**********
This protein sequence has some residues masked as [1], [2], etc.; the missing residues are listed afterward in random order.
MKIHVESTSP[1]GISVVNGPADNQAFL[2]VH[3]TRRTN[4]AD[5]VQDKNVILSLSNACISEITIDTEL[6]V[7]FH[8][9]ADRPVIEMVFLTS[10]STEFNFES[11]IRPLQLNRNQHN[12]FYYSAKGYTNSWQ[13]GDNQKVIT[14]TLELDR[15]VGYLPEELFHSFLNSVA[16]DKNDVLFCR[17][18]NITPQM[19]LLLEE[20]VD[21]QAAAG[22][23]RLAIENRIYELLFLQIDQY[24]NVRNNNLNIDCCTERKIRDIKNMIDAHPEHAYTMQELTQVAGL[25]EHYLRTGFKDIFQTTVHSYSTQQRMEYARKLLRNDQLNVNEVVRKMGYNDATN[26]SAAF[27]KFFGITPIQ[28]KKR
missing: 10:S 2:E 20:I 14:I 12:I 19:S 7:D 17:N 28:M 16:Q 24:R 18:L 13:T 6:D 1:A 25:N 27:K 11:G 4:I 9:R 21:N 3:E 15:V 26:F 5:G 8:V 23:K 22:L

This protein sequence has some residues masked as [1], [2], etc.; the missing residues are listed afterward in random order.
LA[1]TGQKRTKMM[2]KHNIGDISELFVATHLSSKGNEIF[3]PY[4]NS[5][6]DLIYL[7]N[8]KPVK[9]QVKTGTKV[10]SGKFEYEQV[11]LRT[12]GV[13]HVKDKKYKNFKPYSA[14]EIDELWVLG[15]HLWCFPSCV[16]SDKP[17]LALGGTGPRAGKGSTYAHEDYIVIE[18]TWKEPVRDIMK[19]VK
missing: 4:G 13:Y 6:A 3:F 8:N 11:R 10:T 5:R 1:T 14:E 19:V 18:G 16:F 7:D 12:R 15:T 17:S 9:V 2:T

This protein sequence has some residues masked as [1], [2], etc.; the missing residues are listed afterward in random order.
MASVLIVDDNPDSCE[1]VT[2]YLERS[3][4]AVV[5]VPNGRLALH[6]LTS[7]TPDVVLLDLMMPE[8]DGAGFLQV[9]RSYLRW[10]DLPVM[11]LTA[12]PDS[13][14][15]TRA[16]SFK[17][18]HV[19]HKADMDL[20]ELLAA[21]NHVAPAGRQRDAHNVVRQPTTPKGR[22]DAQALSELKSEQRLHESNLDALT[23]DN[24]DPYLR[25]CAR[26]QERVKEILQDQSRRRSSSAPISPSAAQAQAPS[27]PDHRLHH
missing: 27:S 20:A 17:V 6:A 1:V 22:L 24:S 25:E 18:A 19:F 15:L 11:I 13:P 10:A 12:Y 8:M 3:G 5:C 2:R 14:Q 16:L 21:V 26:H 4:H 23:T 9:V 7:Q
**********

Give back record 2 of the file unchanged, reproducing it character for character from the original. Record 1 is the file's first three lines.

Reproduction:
This protein sequence has some residues masked as [1], [2], etc.; the missing residues are listed afterward in random order.
LA[1]TGQKRTKMM[2]KHNIGDISELFVATHLSSKGNEIF[3]PY[4]NS[5][6]DLIYL[7]N[8]KPVK[9]QVKTGTKV[10]SGKFEYEQV[11]LRT[12]GV[13]HVKDKKYKNFKPYSA[14]EIDELWVLG[15]HLWCFPSCV[16]SDKP[17]LALGGTGPRAGKGSTYAHEDYIVIE[18]TWKEPVRDIMK[19]VK
missing: 4:G 13:Y 6:A 3:F 8:N 11:R 10:T 5:R 1:T 14:E 19:V 18:G 16:F 7:D 12:R 15:T 17:S 9:V 2:T